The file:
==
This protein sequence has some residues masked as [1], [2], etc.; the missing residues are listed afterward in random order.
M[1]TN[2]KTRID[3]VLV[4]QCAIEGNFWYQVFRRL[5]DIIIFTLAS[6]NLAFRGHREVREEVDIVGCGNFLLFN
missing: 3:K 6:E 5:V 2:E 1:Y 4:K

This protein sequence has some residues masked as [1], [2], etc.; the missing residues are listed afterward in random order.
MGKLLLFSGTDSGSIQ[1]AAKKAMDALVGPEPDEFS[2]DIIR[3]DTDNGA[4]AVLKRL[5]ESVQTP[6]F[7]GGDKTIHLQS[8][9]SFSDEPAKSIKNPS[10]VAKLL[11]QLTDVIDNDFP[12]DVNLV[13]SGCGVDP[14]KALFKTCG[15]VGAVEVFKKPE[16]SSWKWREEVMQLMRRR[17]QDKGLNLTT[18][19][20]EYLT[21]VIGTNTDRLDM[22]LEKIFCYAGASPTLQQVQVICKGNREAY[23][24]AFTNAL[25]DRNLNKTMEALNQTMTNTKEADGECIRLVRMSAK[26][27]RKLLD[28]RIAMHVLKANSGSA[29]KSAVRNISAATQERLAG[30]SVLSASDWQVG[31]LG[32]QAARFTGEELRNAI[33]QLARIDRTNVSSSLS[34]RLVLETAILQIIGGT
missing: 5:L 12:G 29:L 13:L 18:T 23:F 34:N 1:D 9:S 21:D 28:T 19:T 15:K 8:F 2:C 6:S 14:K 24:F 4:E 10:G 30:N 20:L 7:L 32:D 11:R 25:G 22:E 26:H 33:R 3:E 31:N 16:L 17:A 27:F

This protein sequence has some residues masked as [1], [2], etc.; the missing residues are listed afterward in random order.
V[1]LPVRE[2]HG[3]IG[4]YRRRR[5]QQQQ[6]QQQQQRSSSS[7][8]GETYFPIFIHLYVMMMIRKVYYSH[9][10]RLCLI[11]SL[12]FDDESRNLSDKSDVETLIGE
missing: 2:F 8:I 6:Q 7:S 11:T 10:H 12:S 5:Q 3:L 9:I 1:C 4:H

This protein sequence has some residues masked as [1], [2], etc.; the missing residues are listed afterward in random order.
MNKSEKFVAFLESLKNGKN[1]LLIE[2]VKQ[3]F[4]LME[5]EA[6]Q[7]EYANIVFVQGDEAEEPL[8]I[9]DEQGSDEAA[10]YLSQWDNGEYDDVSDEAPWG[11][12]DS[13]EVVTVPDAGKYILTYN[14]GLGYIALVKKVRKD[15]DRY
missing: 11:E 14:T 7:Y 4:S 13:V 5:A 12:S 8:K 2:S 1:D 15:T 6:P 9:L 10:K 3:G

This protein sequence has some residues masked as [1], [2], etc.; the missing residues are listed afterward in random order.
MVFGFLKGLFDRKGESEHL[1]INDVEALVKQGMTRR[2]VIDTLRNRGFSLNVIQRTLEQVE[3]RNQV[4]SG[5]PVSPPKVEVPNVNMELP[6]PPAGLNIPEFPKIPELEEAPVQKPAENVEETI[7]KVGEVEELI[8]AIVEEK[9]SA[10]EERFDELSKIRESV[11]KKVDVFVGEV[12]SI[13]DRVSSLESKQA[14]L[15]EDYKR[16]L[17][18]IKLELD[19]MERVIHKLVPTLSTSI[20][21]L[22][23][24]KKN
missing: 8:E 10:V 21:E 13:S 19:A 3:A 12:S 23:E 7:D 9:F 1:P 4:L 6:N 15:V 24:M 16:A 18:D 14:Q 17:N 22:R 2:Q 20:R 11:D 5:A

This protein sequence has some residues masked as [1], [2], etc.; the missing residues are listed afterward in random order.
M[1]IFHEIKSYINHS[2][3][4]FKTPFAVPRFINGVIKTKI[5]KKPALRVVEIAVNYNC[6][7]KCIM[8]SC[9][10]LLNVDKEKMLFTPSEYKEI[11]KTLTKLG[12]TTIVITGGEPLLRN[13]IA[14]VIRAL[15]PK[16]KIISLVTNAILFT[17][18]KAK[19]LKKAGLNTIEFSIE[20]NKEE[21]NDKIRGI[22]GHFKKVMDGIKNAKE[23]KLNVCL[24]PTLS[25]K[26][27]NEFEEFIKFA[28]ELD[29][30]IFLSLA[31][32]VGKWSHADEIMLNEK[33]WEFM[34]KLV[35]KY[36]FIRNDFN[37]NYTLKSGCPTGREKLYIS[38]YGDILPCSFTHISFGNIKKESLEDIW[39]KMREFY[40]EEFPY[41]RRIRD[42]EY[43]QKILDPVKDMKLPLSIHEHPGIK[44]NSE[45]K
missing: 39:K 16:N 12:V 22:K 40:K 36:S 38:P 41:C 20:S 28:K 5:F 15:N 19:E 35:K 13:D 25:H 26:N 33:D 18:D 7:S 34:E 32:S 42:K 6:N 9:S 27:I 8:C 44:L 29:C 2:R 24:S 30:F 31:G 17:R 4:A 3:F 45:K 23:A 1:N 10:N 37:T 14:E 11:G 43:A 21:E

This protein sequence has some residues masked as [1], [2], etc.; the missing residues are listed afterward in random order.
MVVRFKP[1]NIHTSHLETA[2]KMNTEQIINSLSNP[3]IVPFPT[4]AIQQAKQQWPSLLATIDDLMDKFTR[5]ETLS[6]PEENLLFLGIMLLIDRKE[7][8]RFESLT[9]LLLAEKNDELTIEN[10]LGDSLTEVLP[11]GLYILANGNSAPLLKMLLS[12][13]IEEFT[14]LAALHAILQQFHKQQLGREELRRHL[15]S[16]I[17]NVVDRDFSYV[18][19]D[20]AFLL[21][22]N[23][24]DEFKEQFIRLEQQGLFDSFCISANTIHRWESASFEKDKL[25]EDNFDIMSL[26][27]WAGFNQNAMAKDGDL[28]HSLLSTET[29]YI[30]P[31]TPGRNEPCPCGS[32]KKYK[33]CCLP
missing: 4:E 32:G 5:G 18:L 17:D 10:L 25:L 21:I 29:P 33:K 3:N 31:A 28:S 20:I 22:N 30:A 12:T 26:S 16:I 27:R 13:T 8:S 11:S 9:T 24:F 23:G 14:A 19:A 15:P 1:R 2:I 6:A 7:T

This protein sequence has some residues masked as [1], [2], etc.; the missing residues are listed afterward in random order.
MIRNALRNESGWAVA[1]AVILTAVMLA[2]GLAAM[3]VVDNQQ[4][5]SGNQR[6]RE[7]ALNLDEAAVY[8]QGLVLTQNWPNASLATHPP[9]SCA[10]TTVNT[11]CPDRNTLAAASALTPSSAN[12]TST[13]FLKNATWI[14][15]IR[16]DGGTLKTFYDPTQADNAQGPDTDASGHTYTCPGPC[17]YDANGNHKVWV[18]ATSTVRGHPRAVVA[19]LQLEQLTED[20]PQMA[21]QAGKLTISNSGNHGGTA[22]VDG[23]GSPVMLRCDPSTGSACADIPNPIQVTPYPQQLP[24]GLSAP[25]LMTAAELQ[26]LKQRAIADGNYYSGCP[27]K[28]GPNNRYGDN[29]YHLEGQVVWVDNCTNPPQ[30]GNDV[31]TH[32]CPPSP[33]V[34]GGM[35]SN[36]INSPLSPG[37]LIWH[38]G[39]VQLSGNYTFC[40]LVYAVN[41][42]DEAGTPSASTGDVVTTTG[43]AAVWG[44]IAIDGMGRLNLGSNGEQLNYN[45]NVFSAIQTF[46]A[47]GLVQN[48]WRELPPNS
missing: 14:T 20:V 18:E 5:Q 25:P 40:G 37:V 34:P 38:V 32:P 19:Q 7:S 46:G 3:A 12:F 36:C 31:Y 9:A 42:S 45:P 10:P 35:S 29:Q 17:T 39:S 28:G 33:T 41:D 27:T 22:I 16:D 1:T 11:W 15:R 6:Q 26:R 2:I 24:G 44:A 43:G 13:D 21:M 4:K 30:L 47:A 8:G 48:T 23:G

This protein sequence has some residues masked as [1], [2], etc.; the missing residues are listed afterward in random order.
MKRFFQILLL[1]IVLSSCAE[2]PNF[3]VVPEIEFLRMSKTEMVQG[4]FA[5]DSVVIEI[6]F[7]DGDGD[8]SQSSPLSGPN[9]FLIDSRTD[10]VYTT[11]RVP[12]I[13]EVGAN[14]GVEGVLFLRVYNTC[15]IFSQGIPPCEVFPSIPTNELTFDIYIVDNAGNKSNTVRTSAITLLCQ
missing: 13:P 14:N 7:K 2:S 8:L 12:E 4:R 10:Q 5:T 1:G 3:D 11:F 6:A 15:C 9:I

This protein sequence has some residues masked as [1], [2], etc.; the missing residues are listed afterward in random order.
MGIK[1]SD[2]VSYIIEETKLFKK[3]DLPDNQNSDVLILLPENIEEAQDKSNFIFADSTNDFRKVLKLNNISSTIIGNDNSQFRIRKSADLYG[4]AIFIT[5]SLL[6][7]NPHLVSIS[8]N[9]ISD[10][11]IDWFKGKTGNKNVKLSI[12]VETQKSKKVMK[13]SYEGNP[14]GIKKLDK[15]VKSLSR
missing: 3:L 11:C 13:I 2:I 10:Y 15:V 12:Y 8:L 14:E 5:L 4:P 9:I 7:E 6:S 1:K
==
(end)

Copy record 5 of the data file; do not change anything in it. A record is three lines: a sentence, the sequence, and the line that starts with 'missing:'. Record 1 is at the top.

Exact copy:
This protein sequence has some residues masked as [1], [2], etc.; the missing residues are listed afterward in random order.
MVFGFLKGLFDRKGESEHL[1]INDVEALVKQGMTRR[2]VIDTLRNRGFSLNVIQRTLEQVE[3]RNQV[4]SG[5]PVSPPKVEVPNVNMELP[6]PPAGLNIPEFPKIPELEEAPVQKPAENVEETI[7]KVGEVEELI[8]AIVEEK[9]SA[10]EERFDELSKIRESV[11]KKVDVFVGEV[12]SI[13]DRVSSLESKQA[14]L[15]EDYKR[16]L[17][18]IKLELD[19]MERVIHKLVPTLSTSI[20][21]L[22][23][24]KKN
missing: 8:E 10:V 21:E 13:S 19:A 3:A 12:S 23:E 7:D 9:F 1:P 4:L 6:N 15:V 24:M 16:A 18:D 14:Q 17:N 22:R 2:Q 20:R 11:D 5:A